Juan Pablo Tejada
Full-Time MBA Class of 2019
Immersing himself in Asia to achieve
his personal and professional goals
For Juan, The NUS MBA was a great cultural experience. He took the chance to do multiple exchange programmes – a short-term exchange in China at Peking University, and semester-long exchanges at Keio University, Japan, and New York University, USA.
He also introduced the Latin American culture to his cohort, teaching basic Spanish over lunch to fellow classmates in preparation for their exchange programmes to Spain!
How did you take advantage of the learning opportunities offered by the programme, to achieve your personal & professional development goals?
I wanted a well-rounded skillset for the corporate business world and develop a network in Asia. I decided to take as many exchange programmes as I could fit in (in China, Japan and the US) to understand the different ways of doing businesses around the world in terms of culture and business practices. The ‘Doing Business in China’ course in Peking University was an especially eye-opening experience. More than 40 people from around the world with diverse backgrounds gathered in one of the best schools in Asia for a fully immersive 2-week course. Professors of various backgrounds shared their insights and we were able to gain a clear view of how the Chinese business world works.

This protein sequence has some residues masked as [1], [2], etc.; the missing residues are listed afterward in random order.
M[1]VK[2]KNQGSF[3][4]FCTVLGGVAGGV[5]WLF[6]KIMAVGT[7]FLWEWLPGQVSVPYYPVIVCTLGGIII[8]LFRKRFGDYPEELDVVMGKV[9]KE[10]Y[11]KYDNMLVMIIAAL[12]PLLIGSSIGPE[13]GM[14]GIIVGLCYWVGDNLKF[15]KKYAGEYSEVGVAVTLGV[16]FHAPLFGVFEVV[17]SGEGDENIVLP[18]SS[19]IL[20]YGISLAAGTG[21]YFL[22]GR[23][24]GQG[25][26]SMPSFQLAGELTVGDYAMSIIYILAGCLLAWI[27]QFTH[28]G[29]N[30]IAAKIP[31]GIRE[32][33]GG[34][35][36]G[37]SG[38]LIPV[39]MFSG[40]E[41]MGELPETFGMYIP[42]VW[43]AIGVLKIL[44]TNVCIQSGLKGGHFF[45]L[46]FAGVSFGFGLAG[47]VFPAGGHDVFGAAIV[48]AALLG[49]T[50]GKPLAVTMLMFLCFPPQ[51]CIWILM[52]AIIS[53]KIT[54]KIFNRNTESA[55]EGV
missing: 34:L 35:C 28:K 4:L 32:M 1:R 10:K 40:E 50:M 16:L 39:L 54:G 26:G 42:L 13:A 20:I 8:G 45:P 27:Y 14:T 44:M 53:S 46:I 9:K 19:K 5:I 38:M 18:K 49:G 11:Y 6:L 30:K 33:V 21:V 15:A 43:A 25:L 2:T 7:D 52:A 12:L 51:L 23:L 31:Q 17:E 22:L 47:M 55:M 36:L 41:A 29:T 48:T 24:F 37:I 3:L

Describe your most memorable experiences.
A few classmates had decided to go to Spain for an exchange so as one of the few Spanish-speaking students, I co-organised a basic Spanish lesson over delicious Spanish lunch with the Language and Culture Club. We focused on basic greetings and useful phrases to order food – enough to get around Spain! The Keio Business School exchange programme also gave me the opportunity to meet amazing people and fully immerse myself in the fascinating Japanese culture. My days flew by with various activities such as enriching company visits to established firms like Mitsuba Corporation and Titanium Parts Manufacturers, captivating guest lecturers, and exciting strolls around Tokyo, making my Japan stay way too short.
How useful were the experiential learning components for you?
Communication is the building block of any company, Being able to express my ideas, challenges, plans and solutions was a set of skills I needed to form before I landed a job in the company.
The ‘Doing Business in China’ course in Peking University was an especially eye-opening experience.